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Apr 27, 2014 10:58 AM CST
|My garden has had so much rain the surface is starting to grow a white fungus, ...not sure that is the proper term. It is especially noticeable where the worms have worked hard and left their castings. Anyone know for sure what this is, is it bad, good or indifferent to the health of the garden?|
Apr 29, 2014 8:01 PM CST
|Seed, I don't know the answer to your question but i feel for you. We have had a lot of rain as well and I am having a hard time getting my vegetables planted because I cannot get the field to dry out enough to work in.|
Hopefully someone else can answer your question.
Apr 30, 2014 1:09 PM CST
|I wouldn't worry about it at all, Seedfork. That is normal and is just fungus mycelium doing what they do best, helping to break down organic matter and adding a bit of life to your soil. No worries. |
Shoe (like Abhege, surrounded by rainstorms)
Apr 30, 2014 1:24 PM CST
Thanks, I appreciate that. I was hoping for it to be something good and not bad.
Apr 30, 2014 3:44 PM CST
|Fungicide needed soon. |
Whats your favorite less invasive and edible mix? Baking soda and Milk with a drop of soap maybe on veggies? I use the hardcore stuff on my ornamentals to maintain their beauty
Apr 30, 2014 6:28 PM CST
|"Fungicide needed soon"|
Nope, David, this is not the kind of fungus to worry about. This is an extremely beneficial fungus that really contributes to soil growth, or rather the life in the soil. I understand though that most folks hear the word "fungus" and assume it is always a detriment.
Shoe (who probably should wash his bare feet this week to halt fungal growth :>)
Apr 30, 2014 7:12 PM CST
|what an image I got from that, Shoe!|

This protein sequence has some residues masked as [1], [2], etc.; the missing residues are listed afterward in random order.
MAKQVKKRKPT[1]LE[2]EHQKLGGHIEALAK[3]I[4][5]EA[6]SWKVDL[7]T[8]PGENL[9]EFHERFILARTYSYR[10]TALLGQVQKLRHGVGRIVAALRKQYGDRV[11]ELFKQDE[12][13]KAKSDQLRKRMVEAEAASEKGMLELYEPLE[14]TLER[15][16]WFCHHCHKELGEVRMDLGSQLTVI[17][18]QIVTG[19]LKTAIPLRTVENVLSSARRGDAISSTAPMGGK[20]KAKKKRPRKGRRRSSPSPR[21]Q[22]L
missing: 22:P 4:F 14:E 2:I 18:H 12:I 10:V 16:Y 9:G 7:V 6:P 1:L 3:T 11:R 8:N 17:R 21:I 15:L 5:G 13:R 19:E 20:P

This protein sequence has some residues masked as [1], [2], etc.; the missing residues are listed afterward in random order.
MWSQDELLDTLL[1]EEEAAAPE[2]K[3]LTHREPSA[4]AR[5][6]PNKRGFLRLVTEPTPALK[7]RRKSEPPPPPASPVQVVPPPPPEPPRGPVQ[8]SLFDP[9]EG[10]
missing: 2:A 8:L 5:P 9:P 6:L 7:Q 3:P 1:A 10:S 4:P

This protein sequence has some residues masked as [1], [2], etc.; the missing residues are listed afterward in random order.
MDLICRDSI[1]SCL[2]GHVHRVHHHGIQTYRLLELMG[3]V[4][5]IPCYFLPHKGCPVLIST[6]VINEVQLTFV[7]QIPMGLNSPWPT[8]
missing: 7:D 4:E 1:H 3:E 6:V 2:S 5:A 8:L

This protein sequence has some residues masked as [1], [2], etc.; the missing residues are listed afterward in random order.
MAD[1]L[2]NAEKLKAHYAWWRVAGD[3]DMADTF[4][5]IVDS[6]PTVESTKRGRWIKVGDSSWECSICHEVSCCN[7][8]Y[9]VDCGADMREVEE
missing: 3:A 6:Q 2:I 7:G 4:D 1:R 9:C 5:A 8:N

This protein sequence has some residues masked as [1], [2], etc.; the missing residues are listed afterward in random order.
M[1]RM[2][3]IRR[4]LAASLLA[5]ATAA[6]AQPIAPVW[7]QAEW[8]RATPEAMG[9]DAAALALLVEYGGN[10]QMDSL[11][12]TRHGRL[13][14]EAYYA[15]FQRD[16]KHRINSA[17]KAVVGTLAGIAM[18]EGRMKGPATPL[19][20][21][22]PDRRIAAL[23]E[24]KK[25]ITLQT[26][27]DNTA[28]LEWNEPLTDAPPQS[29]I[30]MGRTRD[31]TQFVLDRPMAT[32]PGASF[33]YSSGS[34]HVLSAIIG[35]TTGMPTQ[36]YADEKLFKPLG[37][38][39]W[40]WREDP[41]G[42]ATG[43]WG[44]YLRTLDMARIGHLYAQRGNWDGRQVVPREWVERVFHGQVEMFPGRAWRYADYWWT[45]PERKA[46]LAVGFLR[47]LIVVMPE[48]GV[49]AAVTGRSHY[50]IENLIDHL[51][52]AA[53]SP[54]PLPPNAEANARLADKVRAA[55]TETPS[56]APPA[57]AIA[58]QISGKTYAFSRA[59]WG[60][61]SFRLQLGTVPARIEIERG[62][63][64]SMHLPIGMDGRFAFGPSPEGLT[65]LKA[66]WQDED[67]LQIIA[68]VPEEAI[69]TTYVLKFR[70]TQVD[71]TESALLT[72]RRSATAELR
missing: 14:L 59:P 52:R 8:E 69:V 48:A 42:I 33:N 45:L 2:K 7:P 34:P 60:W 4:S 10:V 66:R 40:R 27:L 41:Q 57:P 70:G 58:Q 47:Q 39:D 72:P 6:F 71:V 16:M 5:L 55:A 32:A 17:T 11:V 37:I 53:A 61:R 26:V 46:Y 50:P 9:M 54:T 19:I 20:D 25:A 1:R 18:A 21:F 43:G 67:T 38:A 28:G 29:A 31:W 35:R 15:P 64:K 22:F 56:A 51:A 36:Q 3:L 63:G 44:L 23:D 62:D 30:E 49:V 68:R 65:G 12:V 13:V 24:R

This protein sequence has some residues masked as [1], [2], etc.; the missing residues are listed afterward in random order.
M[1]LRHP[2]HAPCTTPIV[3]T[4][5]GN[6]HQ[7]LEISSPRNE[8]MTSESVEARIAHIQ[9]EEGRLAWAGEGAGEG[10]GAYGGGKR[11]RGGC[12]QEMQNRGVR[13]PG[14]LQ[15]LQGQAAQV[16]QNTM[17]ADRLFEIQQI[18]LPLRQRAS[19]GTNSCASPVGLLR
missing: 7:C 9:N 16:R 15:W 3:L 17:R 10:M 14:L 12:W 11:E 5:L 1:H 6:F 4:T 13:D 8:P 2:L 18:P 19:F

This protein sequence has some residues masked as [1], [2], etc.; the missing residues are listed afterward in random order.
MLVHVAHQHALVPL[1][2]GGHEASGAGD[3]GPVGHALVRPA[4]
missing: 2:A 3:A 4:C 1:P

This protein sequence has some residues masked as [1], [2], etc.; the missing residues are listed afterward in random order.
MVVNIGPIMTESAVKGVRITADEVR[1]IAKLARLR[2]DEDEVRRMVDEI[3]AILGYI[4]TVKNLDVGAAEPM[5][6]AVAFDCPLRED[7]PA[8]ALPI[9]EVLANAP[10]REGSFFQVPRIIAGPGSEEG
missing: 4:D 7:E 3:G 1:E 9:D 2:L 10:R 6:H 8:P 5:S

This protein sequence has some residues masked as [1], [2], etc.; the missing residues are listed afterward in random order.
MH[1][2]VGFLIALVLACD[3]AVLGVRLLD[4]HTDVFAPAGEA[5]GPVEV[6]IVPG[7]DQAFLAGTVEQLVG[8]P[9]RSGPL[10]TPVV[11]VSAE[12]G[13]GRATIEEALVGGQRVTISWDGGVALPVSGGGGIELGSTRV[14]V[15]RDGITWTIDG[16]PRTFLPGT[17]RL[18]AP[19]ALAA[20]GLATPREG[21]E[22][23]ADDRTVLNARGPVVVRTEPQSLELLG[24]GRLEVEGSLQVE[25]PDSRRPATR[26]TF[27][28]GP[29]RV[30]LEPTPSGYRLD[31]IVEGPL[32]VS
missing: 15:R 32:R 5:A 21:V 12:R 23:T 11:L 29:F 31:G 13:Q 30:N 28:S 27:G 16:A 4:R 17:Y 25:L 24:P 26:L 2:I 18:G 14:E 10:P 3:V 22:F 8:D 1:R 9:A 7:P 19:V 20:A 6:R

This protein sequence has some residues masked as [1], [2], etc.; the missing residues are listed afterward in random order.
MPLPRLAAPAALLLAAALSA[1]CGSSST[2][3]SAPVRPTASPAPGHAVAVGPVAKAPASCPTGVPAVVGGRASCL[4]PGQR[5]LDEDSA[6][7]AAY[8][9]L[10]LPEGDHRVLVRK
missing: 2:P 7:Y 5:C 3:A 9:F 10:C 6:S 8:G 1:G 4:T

Apr 30, 2014 7:16 PM CST
I guess you do your time w/barefeet, eh? Ya gotta love it!
Hope all is well down your way. Hope you get in that garden soon.
Apr 30, 2014 7:46 PM CST
|No bare feet here, too many fire ants.|
Wind is really kicking up right now but i'm hoping to get my peppers in this weekend, then i'll worry about cules, squash and melon. And more corn.
Apr 30, 2014 8:10 PM CST
|Some people refuse to till because it will disturb the soil fungi.|
My theory is that fungi are not differentiated organisms (except when fruiting). They are multicellular, but they reproduce from fragments of hyphae. So I don't see why tilling would bother them even if individual fungal hyphae spread out over several feet (or mm? or yards?) in undisturbed soil. ten small small chunks of fungal hyphae ought to be able to do anything that one hunk ten times its size could do.
The individual fungus cells are tiny. They might be bothered if a Roto-Tiller operated like a food blender on "puree", but I think a Roto-Tiller only chops soil into peds larger than 1/4". A plow or fork turns up clods measured in inches.
But I'm no expert on soil mycology OR no-till theory. At home, I use a trenching shovel and fork when the clay elluviates into an impenetrable layer 12" down. Lately, my better beds haven't needed that.
Just because it ISN'T complicated doesn't mean I can't MAKE it complicated!
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